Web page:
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Is the Red Zone Offense the Bengals’ Weakest Link?

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Sep 22, 2013; Cincinnati, OH, USA; Cincinnati Bengals running back Giovani Bernard (25) celebrates after scoring a touchdown during the first quarter against the Green Bay Packers at Paul Brown Stadium. Mandatory Credit: Andrew Weber-USA TODAY Sports

The Bengals will have to improve on this if they want to win big games. They cannot afford to leave points on the board any further, as the red zone offense seems extremely predictable. Gruden must utilize the players that he has to their strengths, rather than play it safe in the red zone.

The key for this offense is being balanced, but also being balanced by spreading the ball around. Gresham has looked very good in the passing game, but it seems they aren’t sending him out into the seams as much as they should. In fact, most plays thrown to him are screens or short bootleg passes. Eifert must also be targeted in the seams, rather than the same way as Gresham.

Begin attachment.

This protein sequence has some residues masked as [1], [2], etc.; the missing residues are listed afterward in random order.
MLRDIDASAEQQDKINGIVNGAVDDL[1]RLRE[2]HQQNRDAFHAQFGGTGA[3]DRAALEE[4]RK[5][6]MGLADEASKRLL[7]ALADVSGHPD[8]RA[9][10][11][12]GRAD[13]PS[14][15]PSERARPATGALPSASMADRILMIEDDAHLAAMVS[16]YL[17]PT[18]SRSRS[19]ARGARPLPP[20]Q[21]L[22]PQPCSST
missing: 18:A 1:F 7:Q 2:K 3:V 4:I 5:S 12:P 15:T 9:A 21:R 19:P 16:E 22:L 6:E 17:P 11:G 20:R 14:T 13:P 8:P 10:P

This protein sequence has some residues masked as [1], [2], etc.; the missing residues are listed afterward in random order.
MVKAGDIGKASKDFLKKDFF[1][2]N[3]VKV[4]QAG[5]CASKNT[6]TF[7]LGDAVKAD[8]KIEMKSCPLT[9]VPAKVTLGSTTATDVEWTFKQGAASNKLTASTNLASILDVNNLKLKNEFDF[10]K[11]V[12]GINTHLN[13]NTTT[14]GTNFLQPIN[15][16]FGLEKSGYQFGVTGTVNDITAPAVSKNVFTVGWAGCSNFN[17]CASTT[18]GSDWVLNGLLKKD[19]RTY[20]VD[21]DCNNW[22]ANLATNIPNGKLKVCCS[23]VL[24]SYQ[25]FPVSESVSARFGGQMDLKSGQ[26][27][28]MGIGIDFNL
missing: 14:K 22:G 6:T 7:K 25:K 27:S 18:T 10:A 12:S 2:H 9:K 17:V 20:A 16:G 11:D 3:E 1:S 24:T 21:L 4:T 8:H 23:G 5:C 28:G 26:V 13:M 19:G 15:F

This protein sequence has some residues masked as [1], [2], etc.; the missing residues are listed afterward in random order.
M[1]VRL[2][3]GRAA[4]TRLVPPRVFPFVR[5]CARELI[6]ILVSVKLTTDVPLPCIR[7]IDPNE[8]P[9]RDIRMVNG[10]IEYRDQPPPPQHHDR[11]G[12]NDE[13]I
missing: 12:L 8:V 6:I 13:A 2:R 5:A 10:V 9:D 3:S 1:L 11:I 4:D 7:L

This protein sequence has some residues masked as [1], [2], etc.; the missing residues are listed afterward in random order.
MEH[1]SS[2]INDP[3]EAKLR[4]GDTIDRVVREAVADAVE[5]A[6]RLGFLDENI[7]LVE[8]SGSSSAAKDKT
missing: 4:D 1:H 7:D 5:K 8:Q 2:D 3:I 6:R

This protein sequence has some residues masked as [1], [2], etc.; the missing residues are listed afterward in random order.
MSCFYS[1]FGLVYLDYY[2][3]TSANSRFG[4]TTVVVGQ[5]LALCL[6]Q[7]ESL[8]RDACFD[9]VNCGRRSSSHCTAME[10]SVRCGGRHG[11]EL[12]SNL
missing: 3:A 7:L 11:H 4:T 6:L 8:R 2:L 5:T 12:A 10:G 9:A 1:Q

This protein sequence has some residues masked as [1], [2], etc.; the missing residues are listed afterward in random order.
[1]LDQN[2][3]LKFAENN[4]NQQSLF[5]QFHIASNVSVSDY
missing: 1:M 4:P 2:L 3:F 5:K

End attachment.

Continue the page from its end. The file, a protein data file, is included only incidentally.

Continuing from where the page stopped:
It is mind-boggling to see these tight ends be under-utilized in this offense, especially in the red zone. When your starting tight end has no passes to him in the red zone, adjustments are very much-needed. This red zone offense is an issue, and using the tight ends will definitely help out in scoring, and could also free up AJ Green at times. Mohamed Sanu has great hands and was a force in the red zone last year, so he should see more balls thrown his way, and even crossing routes from the slot. It’s up to Jay Gruden to use these players, and up to Dalton to get it to them.

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